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Help us keep this a respectfully Foolish area! This is a place for our readers to discuss, debate, and learn more about the Foolish investing topic you read about above. Help us keep it clean and safe. If you believe a comment is abusive or otherwise violates our Fool's Rules, please report it via the Report this Comment Report this Comment icon found on every comment.

  • Report this Comment On May 01, 2009, at 5:41 PM, FinancialFellow wrote:

    I still believe that Berkshire will never be quite the same company once Buffett retires/dies. Sure, he'll pick some good folks that can do a good job of leading the company and picking solid investments after he departs but, there's only one Warren Buffett.

    His replacements won't be quite as good as he is and I suspect that their replacements won't be as good as they are. Sooner or later all empires fail. The same holds true for businesses. Berkshire is not exception.

    The story of Berkshire and Buffett really is a phenominal story, though. I love watching his interviews on CNBC, Fox Biz, etc... The annual shareholder meeting is a hoot, too.

    I've spent some time following Berkshire's investments and hold many in my portfolio. Recently, however, I've diversified some of my holdings through lending: http://financialfellow.com/2009/04/22/peer-to-peer-lending-o...

  • Report this Comment On May 02, 2009, at 11:23 PM, catoismymotor wrote:

    I am a great admirer of St. Warren of Omaha. How he goes about making his picks is a wonderful example to all investors. With that being said I think that his comments at his annual meeting yesterday concerning how the present administration has handled the financial crisis we not on the mark. I will admit that I think he said what he did to help market stability and help maintain, if not boost, the financial stocks held by BRK-A. I think he is not thinking past the date he forsees as that of his death, selling the future of his children and grandchildren cheap. I am usually a "glass is half full" kind of guy, but not when it comes to how our government has handled things thus far. Feel free to tear me to shreds on this one. I will feel disappointed if you don't.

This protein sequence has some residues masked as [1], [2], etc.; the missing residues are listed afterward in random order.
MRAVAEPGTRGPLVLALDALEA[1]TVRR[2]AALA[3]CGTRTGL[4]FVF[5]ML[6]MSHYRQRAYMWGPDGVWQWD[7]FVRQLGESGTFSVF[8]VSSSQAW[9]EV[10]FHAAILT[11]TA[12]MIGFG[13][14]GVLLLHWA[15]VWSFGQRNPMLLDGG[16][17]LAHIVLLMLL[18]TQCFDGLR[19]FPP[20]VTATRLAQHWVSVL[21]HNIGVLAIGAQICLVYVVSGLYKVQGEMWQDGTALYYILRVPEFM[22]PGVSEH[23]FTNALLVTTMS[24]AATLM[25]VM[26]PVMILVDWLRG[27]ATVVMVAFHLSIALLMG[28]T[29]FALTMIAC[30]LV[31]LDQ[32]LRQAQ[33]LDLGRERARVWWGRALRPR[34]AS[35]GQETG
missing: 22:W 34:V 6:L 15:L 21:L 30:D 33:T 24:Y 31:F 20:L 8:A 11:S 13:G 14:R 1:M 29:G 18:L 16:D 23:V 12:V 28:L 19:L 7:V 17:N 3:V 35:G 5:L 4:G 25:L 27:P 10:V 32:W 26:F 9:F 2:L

• Report this Comment On May 04, 2009, at 10:02 AM, CAPTAINWACK wrote:

    catoismymotor, your right on the money. Sir Warren is completely out of touch with the rest of us working class people in America and is just doing his political grandstanding thing. Hope and wishing the market back to black isn't going to work. We still have 13 million ++ people collecting unemployment in the US and it's getting worse everyday. What the unemployment number doesn't include is that millions of construction and the self-employed have little or no work at all but can't collect benefits because they don't pay unemployment taxes. I alone know of 30 plus people who haven't received a pay check in months. So just keep watching the unemployment number for the next few quarters, as more people run out of benefits and drop off the chart we will be told that layoffs have "stabilized" and the economy is on the mend. This rosie day picture will be painted over and over until your brain washed and you think all is well and it's OK to go out and spend money like a drunkin whore again.

    But don't worry, good old Warren has no problem spending his money as he jet-sets around the world preaching the good times are back.

    If he was so smart why didn't he see this coming and cash out? Could have saved his investors billions.

  • Report this Comment On May 05, 2009, at 1:43 AM, 8Lives wrote:

    Buffet's philosophy for the investing timeframe, for equities, is "forever".